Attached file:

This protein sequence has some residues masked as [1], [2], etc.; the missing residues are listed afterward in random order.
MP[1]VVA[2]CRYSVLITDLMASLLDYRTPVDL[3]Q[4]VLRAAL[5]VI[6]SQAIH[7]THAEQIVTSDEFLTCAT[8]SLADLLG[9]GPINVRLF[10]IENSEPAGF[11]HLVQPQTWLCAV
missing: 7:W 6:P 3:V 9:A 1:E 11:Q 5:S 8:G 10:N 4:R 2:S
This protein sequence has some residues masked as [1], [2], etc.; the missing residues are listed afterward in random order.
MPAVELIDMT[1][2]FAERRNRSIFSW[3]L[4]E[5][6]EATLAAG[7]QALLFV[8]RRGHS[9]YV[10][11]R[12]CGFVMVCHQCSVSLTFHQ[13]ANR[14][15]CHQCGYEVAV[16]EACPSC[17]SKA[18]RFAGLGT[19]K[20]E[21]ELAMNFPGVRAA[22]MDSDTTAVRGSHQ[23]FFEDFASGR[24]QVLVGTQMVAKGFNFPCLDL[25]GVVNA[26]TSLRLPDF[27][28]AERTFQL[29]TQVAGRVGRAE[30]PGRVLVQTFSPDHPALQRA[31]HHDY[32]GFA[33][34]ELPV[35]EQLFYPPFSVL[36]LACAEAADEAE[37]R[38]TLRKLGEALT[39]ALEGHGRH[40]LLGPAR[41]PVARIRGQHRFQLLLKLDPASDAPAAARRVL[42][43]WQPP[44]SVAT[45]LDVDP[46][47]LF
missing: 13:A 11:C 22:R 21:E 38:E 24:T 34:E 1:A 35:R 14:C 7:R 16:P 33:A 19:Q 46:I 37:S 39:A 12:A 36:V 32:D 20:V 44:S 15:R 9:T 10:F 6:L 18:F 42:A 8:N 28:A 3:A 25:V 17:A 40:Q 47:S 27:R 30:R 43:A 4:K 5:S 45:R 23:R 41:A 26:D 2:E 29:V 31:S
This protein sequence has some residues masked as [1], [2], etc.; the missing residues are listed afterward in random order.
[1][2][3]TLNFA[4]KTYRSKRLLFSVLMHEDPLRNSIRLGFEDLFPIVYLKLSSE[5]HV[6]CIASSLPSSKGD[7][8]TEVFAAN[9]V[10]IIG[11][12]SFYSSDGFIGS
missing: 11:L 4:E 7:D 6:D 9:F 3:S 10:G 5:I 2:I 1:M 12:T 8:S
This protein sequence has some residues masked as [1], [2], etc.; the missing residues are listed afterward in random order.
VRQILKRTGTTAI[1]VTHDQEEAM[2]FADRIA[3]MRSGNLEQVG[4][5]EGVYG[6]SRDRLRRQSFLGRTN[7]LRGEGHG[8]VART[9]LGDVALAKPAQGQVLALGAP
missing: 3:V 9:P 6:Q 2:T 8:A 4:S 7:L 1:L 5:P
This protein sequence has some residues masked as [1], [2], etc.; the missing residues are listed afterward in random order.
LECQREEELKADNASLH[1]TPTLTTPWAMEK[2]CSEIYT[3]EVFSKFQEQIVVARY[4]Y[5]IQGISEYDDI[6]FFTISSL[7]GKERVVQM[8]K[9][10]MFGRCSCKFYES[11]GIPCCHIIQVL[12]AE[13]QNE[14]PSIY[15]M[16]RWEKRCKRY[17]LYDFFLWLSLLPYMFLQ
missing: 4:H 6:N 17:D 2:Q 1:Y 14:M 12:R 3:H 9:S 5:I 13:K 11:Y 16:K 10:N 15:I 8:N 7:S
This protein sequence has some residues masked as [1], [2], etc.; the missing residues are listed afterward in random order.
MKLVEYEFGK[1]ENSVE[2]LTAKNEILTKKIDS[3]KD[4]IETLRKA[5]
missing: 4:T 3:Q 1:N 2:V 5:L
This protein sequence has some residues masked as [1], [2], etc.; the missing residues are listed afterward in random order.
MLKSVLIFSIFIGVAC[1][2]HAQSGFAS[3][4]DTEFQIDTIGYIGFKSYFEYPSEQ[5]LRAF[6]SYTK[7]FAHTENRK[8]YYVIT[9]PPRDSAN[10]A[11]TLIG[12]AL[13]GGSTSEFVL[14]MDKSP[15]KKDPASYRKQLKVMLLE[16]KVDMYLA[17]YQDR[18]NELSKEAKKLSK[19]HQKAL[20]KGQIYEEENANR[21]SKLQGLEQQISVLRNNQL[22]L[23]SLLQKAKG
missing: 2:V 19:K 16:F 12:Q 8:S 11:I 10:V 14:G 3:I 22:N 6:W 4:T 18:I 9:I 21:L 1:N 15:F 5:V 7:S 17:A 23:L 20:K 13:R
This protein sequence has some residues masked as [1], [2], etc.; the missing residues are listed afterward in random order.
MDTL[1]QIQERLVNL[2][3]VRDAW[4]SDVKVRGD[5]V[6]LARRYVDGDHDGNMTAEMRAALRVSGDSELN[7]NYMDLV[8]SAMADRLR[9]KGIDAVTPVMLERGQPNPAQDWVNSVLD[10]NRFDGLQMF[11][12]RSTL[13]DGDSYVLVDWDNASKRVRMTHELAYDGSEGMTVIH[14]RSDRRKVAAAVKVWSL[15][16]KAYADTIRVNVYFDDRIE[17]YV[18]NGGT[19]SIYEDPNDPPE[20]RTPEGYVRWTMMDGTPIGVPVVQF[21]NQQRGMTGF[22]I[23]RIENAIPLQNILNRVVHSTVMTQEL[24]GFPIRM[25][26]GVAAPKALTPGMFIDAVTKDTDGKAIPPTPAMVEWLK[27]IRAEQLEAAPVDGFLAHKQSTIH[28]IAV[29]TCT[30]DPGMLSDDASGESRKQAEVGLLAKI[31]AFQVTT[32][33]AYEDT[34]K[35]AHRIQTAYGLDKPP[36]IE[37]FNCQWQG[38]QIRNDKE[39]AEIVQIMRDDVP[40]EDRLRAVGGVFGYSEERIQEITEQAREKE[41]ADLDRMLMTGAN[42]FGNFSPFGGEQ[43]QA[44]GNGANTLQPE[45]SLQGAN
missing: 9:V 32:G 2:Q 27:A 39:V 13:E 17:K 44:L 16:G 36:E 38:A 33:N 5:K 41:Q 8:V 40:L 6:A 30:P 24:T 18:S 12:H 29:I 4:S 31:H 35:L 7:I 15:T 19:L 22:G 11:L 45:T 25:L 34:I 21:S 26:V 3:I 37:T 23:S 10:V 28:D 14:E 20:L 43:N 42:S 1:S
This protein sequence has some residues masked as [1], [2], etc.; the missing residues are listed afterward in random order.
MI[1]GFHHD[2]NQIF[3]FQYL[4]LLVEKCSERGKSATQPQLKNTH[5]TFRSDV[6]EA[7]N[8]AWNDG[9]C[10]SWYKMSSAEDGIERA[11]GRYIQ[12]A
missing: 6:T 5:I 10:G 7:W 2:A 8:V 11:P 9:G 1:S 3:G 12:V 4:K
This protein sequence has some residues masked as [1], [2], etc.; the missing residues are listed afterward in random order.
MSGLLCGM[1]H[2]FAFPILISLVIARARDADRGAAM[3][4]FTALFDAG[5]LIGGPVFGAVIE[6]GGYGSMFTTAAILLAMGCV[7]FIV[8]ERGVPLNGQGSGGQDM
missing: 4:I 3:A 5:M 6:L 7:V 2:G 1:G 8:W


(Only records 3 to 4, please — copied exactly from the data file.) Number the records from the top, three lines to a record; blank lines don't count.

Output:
This protein sequence has some residues masked as [1], [2], etc.; the missing residues are listed afterward in random order.
[1][2][3]TLNFA[4]KTYRSKRLLFSVLMHEDPLRNSIRLGFEDLFPIVYLKLSSE[5]HV[6]CIASSLPSSKGD[7][8]TEVFAAN[9]V[10]IIG[11][12]SFYSSDGFIGS
missing: 11:L 4:E 7:D 6:D 9:F 3:S 10:G 5:I 2:I 1:M 12:T 8:S
This protein sequence has some residues masked as [1], [2], etc.; the missing residues are listed afterward in random order.
VRQILKRTGTTAI[1]VTHDQEEAM[2]FADRIA[3]MRSGNLEQVG[4][5]EGVYG[6]SRDRLRRQSFLGRTN[7]LRGEGHG[8]VART[9]LGDVALAKPAQGQVLALGAP
missing: 3:V 9:P 6:Q 2:T 8:A 4:S 7:L 1:L 5:P